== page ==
I recently finished reading in all the texts I have available in the English section of my Ancient Buddhist Texts website (also available through the Audio page). According to the History page on the website it appears I started reading the texts in around June 2007, so it has taken nearly 4 years to get the recordings finished.
Of course I have been doing many other works at the same time, but it may give some idea of the amount of time I have devoted to this. The total is now well over 50 hours of recordings that are available on the website, covering all aspects of Buddhism: biographies, stories, doctrines, meditation instructions and ethics.
From the beginning I always had the idea of reading in at least some of the Pāḷi and Sanskrit texts as well, at least to give some idea of how the texts, especially the verse texts, would sound in the original.
Indeed in the last recording I made for the English section I also included a reading of the Pāḷi (see Buddhist Wisdom Verses), as I intend eventually to publish the Pāḷi and English translation together.
Looking at the History page I can see that the first of the English texts I read in was the translation of Pārāyanavagga, which goes under the title of The Way to the Beyond. That is quite a coincidence as I have just now read in the text of Pārāyanavagga also at the beginning of the project to read in the Pāḷi works.
While reading the text in I noticed that there had been some information loss in the .htm files, and parts of the analysis of the metre were short by one marker. Exactly when this has happened I am unsure, of course.
But it prompted me to go over the text again very carefully and to re-establish the readings in the metrical markers. While doing so I also started adding in better information in some places as to why a reading had been preferred over another.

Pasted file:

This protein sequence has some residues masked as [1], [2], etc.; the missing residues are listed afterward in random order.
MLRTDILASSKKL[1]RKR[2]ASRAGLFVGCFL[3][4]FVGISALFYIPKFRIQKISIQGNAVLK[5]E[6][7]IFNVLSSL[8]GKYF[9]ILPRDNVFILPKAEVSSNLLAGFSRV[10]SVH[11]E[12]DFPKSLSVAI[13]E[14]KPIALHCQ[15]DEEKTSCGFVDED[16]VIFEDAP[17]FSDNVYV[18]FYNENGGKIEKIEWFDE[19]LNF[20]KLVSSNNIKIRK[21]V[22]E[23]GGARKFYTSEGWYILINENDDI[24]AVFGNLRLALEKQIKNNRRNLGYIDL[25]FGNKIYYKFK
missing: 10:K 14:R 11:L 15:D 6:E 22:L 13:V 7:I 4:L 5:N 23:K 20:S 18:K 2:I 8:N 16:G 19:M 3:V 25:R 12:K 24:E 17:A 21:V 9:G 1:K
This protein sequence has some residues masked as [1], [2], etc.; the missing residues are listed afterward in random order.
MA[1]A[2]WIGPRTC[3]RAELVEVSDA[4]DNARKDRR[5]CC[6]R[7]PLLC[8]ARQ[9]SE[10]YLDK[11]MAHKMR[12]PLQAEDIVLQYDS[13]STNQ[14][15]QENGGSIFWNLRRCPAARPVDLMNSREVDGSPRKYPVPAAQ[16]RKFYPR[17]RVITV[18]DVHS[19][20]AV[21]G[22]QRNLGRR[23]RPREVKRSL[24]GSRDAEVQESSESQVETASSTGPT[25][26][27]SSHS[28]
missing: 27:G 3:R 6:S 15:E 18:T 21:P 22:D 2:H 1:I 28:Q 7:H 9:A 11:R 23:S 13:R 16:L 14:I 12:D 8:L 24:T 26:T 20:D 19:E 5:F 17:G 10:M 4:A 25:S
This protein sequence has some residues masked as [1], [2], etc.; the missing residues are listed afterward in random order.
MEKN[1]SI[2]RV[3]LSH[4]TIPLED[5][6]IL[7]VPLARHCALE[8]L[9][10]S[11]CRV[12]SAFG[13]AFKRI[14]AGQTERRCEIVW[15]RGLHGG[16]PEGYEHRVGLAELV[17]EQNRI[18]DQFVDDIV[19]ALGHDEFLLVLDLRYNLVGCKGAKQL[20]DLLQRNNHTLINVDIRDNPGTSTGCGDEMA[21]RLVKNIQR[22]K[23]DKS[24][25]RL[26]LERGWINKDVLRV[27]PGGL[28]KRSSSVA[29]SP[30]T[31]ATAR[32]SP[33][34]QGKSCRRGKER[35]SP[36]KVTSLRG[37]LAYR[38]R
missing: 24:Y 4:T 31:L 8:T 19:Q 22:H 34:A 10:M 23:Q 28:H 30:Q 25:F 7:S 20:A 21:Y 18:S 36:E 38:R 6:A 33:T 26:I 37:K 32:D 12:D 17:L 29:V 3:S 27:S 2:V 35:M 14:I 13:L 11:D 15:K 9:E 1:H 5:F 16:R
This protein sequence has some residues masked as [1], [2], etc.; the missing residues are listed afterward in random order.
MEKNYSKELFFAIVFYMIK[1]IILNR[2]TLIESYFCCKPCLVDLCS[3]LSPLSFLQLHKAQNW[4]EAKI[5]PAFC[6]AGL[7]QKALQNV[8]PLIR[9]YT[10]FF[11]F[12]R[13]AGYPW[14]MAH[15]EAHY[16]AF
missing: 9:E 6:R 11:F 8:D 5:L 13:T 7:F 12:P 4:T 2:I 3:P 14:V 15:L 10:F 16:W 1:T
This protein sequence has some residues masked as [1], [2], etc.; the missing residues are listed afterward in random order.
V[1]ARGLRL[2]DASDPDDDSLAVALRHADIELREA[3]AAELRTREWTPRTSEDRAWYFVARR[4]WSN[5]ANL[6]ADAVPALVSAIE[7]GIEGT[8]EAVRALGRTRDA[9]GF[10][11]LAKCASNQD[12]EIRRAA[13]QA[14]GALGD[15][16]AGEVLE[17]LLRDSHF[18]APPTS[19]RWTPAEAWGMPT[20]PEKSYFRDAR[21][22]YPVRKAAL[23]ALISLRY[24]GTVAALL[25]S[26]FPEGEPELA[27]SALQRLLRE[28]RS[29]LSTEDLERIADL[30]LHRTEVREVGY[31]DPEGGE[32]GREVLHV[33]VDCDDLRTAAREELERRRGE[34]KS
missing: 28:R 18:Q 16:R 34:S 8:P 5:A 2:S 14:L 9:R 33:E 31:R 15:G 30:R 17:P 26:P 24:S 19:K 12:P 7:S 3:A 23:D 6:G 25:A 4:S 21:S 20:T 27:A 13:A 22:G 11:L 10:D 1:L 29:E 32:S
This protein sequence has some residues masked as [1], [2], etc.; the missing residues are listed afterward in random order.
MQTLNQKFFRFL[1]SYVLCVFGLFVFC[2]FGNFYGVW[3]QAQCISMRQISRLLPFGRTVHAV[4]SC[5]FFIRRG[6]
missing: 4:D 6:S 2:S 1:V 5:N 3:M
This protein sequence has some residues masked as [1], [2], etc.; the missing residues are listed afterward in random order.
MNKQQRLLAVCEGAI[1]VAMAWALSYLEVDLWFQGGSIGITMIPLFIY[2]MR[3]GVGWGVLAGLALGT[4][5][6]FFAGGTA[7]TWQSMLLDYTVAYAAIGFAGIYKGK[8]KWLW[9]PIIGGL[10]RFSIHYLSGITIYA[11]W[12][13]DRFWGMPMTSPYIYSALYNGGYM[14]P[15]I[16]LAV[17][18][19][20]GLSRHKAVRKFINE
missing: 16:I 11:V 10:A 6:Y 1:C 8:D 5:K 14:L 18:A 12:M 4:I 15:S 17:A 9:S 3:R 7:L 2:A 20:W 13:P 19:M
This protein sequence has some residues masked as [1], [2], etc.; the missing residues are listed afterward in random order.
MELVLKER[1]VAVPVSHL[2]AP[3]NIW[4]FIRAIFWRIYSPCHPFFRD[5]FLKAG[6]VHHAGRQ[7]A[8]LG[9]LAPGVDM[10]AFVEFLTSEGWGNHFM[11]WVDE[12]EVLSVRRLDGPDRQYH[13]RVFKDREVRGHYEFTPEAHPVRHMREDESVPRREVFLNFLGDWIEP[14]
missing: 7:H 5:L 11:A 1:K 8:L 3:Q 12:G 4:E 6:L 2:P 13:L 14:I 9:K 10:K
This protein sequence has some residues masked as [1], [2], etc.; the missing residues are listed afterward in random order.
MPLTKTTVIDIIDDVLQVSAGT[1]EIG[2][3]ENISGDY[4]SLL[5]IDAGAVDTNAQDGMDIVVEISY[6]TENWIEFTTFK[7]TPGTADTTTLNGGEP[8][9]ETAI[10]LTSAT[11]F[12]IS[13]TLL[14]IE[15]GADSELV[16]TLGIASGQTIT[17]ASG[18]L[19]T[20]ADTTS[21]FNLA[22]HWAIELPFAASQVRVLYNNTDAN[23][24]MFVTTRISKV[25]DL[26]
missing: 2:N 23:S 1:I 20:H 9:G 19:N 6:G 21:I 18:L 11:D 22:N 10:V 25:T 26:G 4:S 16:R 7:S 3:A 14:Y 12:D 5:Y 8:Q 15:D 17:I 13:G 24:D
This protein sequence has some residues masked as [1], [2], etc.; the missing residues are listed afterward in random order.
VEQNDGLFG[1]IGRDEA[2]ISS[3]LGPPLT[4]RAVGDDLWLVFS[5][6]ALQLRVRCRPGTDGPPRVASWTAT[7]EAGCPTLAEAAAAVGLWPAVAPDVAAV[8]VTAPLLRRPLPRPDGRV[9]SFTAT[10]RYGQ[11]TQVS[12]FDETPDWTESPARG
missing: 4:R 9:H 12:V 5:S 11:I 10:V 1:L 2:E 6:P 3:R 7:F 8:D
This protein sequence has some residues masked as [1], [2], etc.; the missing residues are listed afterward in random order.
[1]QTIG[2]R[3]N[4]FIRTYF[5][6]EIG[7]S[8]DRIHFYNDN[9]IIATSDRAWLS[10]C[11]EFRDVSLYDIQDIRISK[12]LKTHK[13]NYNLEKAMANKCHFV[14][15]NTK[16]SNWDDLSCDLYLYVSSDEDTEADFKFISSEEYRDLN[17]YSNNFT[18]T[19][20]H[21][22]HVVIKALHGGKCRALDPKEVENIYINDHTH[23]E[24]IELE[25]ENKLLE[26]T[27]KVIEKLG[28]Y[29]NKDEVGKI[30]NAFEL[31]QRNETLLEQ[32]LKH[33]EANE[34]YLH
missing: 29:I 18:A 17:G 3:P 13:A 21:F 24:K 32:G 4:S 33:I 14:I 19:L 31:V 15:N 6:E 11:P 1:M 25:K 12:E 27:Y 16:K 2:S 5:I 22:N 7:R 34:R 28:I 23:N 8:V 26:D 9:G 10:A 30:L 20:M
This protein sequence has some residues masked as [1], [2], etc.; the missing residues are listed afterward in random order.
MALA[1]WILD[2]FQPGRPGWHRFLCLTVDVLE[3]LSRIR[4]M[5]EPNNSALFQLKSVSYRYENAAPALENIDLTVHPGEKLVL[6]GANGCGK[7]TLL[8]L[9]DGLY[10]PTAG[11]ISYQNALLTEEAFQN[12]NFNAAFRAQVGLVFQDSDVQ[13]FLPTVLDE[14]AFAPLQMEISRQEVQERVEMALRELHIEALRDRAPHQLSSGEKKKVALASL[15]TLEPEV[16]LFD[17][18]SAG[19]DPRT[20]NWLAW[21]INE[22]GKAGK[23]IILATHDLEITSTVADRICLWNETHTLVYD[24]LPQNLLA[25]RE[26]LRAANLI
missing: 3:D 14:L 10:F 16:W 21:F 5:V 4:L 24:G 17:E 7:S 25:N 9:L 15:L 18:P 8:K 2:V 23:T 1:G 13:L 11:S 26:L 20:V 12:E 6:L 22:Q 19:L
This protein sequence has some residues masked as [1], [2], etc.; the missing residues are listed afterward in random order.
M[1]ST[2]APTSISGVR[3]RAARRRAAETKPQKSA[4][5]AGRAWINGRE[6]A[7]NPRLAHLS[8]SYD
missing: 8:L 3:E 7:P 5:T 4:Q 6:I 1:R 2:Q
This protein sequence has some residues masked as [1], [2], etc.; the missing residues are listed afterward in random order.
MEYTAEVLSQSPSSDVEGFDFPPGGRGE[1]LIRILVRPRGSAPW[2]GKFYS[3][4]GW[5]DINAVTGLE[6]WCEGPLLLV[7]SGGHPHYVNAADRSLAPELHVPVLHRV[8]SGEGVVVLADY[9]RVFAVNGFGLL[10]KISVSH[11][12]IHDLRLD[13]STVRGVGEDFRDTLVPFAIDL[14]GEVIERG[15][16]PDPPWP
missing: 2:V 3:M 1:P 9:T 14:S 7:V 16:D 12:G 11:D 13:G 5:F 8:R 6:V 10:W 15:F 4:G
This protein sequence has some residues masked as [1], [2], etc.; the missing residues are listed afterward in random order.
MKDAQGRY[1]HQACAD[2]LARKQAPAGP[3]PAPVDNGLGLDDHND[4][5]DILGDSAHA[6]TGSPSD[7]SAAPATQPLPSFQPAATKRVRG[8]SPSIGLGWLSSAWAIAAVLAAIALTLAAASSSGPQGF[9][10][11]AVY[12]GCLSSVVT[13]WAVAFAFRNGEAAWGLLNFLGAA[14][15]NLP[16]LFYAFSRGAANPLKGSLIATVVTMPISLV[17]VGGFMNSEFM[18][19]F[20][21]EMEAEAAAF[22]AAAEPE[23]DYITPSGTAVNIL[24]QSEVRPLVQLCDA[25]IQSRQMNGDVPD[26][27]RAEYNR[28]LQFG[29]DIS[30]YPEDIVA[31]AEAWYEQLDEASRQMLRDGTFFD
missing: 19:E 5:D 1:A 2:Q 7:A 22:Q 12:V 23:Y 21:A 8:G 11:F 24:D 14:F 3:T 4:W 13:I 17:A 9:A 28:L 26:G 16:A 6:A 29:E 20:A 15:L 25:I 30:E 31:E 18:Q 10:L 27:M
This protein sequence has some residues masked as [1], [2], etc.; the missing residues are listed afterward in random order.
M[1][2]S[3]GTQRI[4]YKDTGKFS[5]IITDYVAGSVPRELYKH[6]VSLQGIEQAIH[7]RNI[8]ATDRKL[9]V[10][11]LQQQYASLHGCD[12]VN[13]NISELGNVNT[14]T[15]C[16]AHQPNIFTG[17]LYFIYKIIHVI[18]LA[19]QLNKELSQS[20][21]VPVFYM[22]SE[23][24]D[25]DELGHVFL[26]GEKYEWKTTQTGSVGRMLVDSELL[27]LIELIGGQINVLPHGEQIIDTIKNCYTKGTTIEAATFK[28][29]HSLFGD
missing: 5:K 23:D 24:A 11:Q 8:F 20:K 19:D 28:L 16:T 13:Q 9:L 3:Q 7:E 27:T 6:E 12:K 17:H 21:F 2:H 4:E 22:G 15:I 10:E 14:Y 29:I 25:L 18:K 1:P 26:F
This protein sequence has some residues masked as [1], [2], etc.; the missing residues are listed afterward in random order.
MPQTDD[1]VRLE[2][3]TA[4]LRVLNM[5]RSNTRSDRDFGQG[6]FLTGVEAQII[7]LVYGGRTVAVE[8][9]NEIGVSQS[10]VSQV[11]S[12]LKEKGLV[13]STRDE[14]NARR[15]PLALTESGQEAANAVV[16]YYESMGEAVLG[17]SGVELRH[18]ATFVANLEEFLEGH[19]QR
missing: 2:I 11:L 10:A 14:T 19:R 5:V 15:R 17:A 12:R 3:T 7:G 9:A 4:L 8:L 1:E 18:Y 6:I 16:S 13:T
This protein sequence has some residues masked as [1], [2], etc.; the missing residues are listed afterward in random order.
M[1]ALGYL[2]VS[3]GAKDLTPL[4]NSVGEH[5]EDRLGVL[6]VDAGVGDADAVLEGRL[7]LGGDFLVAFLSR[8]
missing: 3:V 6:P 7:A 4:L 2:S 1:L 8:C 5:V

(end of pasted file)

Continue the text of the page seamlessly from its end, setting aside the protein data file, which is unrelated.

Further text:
Then once I had got going 🙂 I also started doing some small corrections to the analysis, and to update the Study I had made of the work accordingly, so that eventually I have landed up with what amounts to a 2nd revised edition with many improvements.
I might say that none of the readings or the conclusions have been affected by this revision, which says something for the care with which it was first produced, it is only the annotation and other peripheral material that has been improved.
I have also now hyperlinked the Complete Line, Shared Line and Main Word indexes so that you can immediately go to the line or verse in question, which should greatly help those who wish to study the text.
It was mainly because of the Pārāyanavagga, and its sister text the Aṭṭhakavagga, that I first started to learn Pāḷi way back when I first ordained: their beautiful and ancient rhythms have always held a fascination for me.
Here is a short extract from the work, in which the brāhmaṇa student Ajita asks the Buddha various questions and gets replies that lead to his attainment of liberation.
“Kenassu nivuto loko? (icc-āyasmā Ajito), Kenassu nappakāsati?
Kissābhilepanaṁ brūsi? ~ Kiṁ su tassa mahabbhayaṁ?”
“Avijjāya nivuto loko, (Ajitā ti Bhagavā), vevicchā pamādā nappakāsati.
Jappābhilepanaṁ brūmi ~ dukkham-assa mahabbhayaṁ”
“Savanti sabbadhi sotā, (icc-āyasmā Ajito), sotānaṁ kiṁ nivāraṇaṁ?
Sotānaṁ saṁvaraṁ brūhi, ~ kena sotā pithiyyare?”
“Yāni sotāni lokasmiṁ, (Ajitā ti Bhagavā), sati tesaṁ nivāraṇaṁ.
Sotānaṁ saṁvaraṁ brūmi, ~ paññāyete pithiyyare.”
“Paññā ceva sati cāpi, (icc-āyasmā Ajito), nāmarūpañ-ca mārisa,
etaṁ me puṭṭho pabrūhi: ~ katthetaṁ uparujjhati?”
“Yam-etaṁ pañhaṁ apucchi ~ Ajita taṁ vadāmi te!
Yattha nāmañ-ca rūpañ-ca ~ asesaṁ uparujjhati:
viññāṇassa nirodhena, ~ etthetaṁ uparujjhati.”
“Ye ca saṅkhātadhammāse, ~ ye ca sekhā puthū idha,
tesaṁ me nipako iriyaṁ ~ puṭṭho pabrūhi mārisa.”
“Kāmesu nābhigijjheyya, ~ manasānāvilo siyā.
Kusalo sabbadhammānaṁ ~ sato bhikkhu paribbaje” ti.